If you know a prisoner, may you find hope and peace of mind. Maybe your next day looks ho-hum but there is likely a bright spot somewhere in your foreseeable future. Now think of those individuals who have no hope at all. Ever. Do not be quick to judge; find compassion in your heart.
   When one of your relatives is on your last nerve, you know they will eventually go home. Well, unless your the parent and the relative in question lives with you. Even that won't last forever. So please, spare a thought for those who won't be seeing family; maybe not ever again.

Blessed be.

Saturday, December 3, 2016

The Snark Before Christmas [letter 123]

Well my dear, here we are:
   I was writing out Christmas cards and listening to NPR (National Public Radio) when a pal texted me.
Pal: Can you believe November is gone?
Me: Christmas is right around the corner.
Pal: Yipee!!! Whatcha doin'?
Me: Writing out x-mas cards
Pal: Yeah, I gotta do that
Me: Starts to put me in holiday mood ... the rum and coconut coffee doesn't hurt ;)
Pal: I don't know what would put me in the mood
Me: Getting laid would work wonders for me
Pal: Girl, I don't know about you, lol [In case you forgot, that's textese for laugh out loud]
Me: I still have a healthy sex drive - so sue me

   The frenzy that began with Black Friday is gaining speed, much like a snowball rolling downhill. I recall hearing about Cyber Monday [for online shoppers] and 'Giving Tuesday' - apparently so one can *atone* for all the shopping one has done in previous days. Even when I could physically shop til I dropped, I had no interest in it: waste of time and money as far as I'm concerned.
   Friends are beginning to ask about my Christmas plans and whether or not I'm going to South Carolina. (Unfortunately, not any time soon.) On my immediate agenda: write out cards to global contacts, as those will need to be sent sooner to have reasonable expectation of timely arrival; get haircut; attend Christmas parties at Tecumseh Senior Center and Orchard Terrace; put up holiday decorations; get out of this funk I've been in.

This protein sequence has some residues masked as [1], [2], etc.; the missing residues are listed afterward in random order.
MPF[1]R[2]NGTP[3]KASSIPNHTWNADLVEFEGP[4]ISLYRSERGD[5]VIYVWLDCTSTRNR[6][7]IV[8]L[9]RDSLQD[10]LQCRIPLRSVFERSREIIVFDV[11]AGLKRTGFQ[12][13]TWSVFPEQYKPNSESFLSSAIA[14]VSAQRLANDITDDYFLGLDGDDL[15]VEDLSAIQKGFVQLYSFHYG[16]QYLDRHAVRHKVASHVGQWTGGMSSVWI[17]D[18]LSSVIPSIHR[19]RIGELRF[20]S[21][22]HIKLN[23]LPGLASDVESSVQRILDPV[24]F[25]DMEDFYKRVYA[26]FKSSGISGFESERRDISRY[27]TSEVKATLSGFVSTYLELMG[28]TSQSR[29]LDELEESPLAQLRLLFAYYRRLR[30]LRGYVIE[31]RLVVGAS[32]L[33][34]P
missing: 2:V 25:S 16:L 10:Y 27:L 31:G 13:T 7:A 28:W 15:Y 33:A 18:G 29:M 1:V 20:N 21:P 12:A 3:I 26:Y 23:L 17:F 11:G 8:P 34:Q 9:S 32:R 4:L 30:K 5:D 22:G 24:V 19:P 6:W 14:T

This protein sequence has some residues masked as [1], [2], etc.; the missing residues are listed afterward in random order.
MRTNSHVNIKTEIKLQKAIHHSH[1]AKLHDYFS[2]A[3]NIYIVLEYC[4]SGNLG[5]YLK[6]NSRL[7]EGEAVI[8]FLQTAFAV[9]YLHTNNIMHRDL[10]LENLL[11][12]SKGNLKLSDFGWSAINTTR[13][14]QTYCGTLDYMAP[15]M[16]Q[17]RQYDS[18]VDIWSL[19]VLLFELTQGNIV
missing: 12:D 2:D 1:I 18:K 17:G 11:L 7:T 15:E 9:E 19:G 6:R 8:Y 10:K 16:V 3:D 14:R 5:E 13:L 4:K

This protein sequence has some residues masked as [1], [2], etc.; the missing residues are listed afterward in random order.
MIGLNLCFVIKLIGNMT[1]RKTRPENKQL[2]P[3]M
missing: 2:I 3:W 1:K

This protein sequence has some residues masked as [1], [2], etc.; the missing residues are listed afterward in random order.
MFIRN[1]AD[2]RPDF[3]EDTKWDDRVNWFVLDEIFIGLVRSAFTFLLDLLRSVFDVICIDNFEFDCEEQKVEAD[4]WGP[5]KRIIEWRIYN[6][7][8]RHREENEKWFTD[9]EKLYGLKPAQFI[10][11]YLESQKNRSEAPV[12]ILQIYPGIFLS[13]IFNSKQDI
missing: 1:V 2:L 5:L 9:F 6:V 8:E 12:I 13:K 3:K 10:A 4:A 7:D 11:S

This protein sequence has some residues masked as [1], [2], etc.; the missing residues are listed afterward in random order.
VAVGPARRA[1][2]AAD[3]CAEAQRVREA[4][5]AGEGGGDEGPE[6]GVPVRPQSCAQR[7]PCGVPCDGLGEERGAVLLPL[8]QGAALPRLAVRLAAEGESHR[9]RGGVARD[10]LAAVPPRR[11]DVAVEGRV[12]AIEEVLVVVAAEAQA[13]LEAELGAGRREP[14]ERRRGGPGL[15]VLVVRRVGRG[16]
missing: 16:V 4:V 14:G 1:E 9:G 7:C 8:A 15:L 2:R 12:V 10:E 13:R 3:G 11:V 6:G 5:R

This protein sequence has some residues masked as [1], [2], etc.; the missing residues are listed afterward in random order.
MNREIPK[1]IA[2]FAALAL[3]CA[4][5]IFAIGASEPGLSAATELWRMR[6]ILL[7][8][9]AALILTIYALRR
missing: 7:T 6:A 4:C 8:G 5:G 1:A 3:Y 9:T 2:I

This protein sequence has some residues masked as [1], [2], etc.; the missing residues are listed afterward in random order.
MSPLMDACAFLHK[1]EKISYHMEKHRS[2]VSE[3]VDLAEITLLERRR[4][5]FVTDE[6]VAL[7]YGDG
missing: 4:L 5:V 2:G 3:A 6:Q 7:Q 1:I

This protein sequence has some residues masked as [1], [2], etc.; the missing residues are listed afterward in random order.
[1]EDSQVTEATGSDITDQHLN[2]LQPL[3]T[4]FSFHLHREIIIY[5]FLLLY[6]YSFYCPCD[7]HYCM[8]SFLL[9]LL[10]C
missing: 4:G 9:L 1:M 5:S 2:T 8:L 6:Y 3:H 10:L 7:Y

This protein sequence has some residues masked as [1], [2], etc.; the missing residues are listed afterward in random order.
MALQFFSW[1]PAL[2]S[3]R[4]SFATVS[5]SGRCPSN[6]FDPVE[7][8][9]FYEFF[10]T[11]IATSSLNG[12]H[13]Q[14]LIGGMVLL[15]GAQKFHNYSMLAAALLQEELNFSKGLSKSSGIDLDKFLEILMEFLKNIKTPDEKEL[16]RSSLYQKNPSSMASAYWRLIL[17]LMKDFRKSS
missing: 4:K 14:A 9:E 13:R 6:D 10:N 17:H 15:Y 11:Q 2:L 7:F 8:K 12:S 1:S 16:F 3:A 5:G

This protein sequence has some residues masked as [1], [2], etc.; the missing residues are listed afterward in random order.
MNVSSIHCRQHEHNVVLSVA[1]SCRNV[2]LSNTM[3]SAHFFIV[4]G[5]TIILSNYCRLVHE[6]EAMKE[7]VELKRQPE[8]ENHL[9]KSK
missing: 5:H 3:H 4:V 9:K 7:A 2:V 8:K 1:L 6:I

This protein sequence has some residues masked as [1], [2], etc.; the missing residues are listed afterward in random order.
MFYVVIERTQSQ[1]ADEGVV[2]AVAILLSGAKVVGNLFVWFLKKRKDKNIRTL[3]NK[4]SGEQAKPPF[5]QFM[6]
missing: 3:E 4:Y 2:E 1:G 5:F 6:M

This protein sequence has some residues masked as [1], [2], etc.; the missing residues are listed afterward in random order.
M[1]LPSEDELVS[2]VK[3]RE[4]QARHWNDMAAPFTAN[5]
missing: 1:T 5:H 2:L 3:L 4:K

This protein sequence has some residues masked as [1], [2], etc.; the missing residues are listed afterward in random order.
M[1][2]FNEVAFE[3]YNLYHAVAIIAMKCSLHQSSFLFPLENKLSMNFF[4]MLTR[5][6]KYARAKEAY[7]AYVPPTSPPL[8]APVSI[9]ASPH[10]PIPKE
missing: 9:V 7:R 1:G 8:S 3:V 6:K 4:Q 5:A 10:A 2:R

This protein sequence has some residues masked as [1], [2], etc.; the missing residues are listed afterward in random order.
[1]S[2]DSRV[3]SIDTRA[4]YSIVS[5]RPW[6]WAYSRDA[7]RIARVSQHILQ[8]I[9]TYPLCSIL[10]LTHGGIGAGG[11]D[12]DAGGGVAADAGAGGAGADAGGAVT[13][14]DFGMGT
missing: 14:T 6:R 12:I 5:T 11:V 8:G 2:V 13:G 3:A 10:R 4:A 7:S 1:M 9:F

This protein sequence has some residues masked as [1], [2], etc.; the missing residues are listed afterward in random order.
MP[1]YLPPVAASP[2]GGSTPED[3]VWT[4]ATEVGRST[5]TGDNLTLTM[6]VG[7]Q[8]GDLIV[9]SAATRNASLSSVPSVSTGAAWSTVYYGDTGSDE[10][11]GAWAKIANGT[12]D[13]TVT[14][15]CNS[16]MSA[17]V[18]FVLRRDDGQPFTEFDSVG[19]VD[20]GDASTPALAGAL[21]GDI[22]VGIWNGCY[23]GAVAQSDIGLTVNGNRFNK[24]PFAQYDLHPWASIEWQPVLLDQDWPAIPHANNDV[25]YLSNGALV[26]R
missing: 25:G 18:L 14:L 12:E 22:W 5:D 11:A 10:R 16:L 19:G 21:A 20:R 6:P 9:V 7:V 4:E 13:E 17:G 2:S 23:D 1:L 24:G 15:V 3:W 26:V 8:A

This is one of those letters that gets written over span of couple days. When I checked Facebook, learned a friend had tagged me in a post to let me know she appreciated my letters to her. It couldn't have come at a better time: had been feeling sorry for myself, thinking I didn't make a difference to anybody. We all need actual or virtual pats on the back from time to time.
   Got cards mailed to far-flung recipients - specifically those outside United States - and just as I had expected, next day brought postcards from Australia. I was a couple days late in sending birthday greetings to Tecumseh Senior Center participants; hope they are kindly disposed toward me and in a forgiving frame of mind.
   Still have quite a few actual cards to address. I readily confess some are postcards with holiday stickers and have already *forgiven* myself on grounds so few people even write anymore, that it will do. I'm big on self-forgiveness - good for my mental well-being.
   Out to breakfast recently, told my companion I wasn't sure whether to call this  The Snark Before Christmas or Visions of Sugarplums. Decided on former, thinking nobody even knows what sugarplums are. On that note, shall wrap this up and post.

Wishing you well,
Jo Ann